Abstract: Despite the enormous performance of Deep Neural Networks (DNNs), recent studies have shown their vulnerability to Adversarial Examples (AEs), i.e., carefully perturbed inputs designed to fool the targeted DNN. Currently, the literature is rich with many effective attacks to craft such AEs. Meanwhile, many defenses strategies have been developed to mitigate this vulnerability. However, these latter showed their effectiveness against specific attacks and does not generalize well to different attacks. In this project, we propose a framework for defending DNN classifier against adversarial samples. The proposed method includes a separate detector and a denoising block. The detector aims to detect AEs by characterizing them through the use of natural scene statistics (NSS), where we demonstrate that these statistical features are altered by the presence of adversarial perturbations. The denoiser is based on Block Matching 3D (BM3D) filter fed by a threshold estimated by a Convolutional Neural Network (CNN) to project back the samples detected as AEs into their data manifold. We conduct a complete evaluation on three standards datasets namely MNIST, CIFAR-10 and Tiny-ImageNet comparing with state-of-the-art defenses. Our experimental results have shown that the proposed detector achieve a high detection accuracy while providing a low false positive accuracy. Additionally, we outperform the state-of-the-art-defense techniques by improving the robustness of DNN's.

Pierre-Yves Lagrave (Thales) : Robustness and Vulnerability of Lie Group-Equivariant Neural Networks

Abstract: For image processing tasks, it has been shown that adversarial samples could be generated by modifying the input data with geometrical transforms sometimes as simple as small isometries, therefore motivating the need for increasing the neural networks robustness to the actions of Lie groups such as SE(2). To do so, a natural approach consists in using data augmentation but this has been shown inefficient for worst-case attacks. Building on the success of CNN for which local robustness to the translation group is achieved through their convolution layers, Group-Convolutional Neural Networks (G-CNN) have been introduced as an alternative by leveraging on group-based convolution kernels and are achieving state-of-the-art accuracies. Despite their increased robustness, G-CNN are in practice still not immune to adversarial attacks and it is therefore natural to analyze the impact of the embedded equivariance property on the type and severity of existing attacks. After introducing some general background about G-CNN, this talk will provide initial results and discussions with respect to the vulnerabilities of G-CNN to usual attacks and to the applicability of corresponding defense strategies. We will in particular discuss the robustness of the adversarial samples, for which the lack can be used as a natural defense for usual CNN.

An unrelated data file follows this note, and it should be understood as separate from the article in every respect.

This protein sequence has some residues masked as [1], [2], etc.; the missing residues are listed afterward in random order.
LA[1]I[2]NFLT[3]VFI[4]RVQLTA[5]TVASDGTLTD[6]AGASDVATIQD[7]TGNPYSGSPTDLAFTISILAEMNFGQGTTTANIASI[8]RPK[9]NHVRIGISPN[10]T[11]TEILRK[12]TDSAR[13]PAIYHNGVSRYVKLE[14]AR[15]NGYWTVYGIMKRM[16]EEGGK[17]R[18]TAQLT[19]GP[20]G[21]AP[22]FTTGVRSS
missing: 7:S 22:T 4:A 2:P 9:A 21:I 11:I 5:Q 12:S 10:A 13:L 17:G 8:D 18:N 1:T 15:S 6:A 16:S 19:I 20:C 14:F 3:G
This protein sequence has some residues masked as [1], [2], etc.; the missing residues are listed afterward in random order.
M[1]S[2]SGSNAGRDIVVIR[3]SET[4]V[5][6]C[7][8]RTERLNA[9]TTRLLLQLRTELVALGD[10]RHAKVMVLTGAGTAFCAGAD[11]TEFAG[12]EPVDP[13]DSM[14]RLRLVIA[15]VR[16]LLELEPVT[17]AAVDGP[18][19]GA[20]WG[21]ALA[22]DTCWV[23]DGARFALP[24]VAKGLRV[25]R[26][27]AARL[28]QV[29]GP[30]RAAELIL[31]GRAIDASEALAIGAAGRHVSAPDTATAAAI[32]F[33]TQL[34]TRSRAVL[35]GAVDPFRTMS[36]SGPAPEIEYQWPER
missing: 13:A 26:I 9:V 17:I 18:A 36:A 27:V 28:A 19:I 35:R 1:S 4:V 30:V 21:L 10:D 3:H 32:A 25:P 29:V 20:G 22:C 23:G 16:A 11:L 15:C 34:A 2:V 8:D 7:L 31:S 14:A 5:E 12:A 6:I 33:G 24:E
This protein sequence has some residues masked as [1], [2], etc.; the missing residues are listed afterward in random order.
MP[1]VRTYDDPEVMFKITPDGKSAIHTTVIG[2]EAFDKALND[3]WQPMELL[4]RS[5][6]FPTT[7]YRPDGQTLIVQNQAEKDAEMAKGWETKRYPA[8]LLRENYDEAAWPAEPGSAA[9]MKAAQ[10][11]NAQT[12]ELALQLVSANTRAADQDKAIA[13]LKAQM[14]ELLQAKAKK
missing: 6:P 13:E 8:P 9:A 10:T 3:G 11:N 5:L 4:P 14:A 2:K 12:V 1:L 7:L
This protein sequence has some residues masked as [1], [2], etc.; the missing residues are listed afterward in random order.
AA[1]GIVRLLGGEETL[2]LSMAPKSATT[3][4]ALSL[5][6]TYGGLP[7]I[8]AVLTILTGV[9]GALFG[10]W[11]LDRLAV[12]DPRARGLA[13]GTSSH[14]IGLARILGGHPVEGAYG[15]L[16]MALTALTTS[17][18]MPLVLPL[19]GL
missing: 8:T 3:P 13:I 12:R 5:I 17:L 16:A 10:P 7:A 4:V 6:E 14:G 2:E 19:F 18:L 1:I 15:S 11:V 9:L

Ahmed Aldahdooh (INSA Rennes), SFAD: Selective and Feature based Adversarial Detection

Co-auteurs : Ahmed Aldahdooh, Wassim Hamidouche
Abstract: Security-sensitive applications that relay on Deep Neu-ral Networks (DNNs) are vulnerable to small perturba-tions crafted to generate Adversarial Examples (AEs) that are imperceptible to human and cause DNN to misclassify them. Many defense and detection techniques have been proposed. The state-of-the-art detection techniques have been designed for specific attacks or broken by others, need knowledge about the attacks, are not consistent, increase model parameters overhead, are time-consuming, or have latency in inference time. To trade off these factors, we propose a novel unsupervised detection mechanism that uses the selective prediction, processing model layers outputs,and knowledge transfer concepts in a multi-task learning setting. It is called Selective and Feature based Adversarial Detection (SFAD). Experimental results show that the proposed approach achieves comparable results to the state-of-the-art methods against tested attacks in white, black, and gray boxes scenarios. Moreover, results show that SFAD is fully robust against High Confidence Attacks (HCAs) for MNIST and partially robust for CIFAR-10 datasets.

Rafael Pinot (Paris Dauphine), Randomization matters. How to defend against strong adversarial attacks?

Co-auteurs : Rafael Pinot, Raphael Ettedgui, Geovani Rizk, Yann Chevaleyre, Jamal Atif
Abstract: Is there a classifier that ensures optimal robustness against all adversarial attacks? This paper answers this question by adopting a game-theoretic point of view. We show that adversarial attacks and defenses form an infinite zero-sum game where classical results (e.g. Sion theorem) do not apply. We demonstrate the non-existence of a Nash equilibrium in our game when the classifier and the Adversary are both deterministic, hence giving a negative answer to the above question in the deterministic regime. Nonetheless, the question remains open in the randomized regime. We tackle this problem by showing that, undermild conditions on the dataset distribution, any deterministic classifier can be outperformed by a randomized one. This gives arguments for using randomization, and leads us to a new algorithm for building randomized classifiers that are robust to strong adversarial attacks. Empirical results validate our theoretical analysis, and show that our defense method considerably outperforms Adversarial Training against state-of-the-art attacks.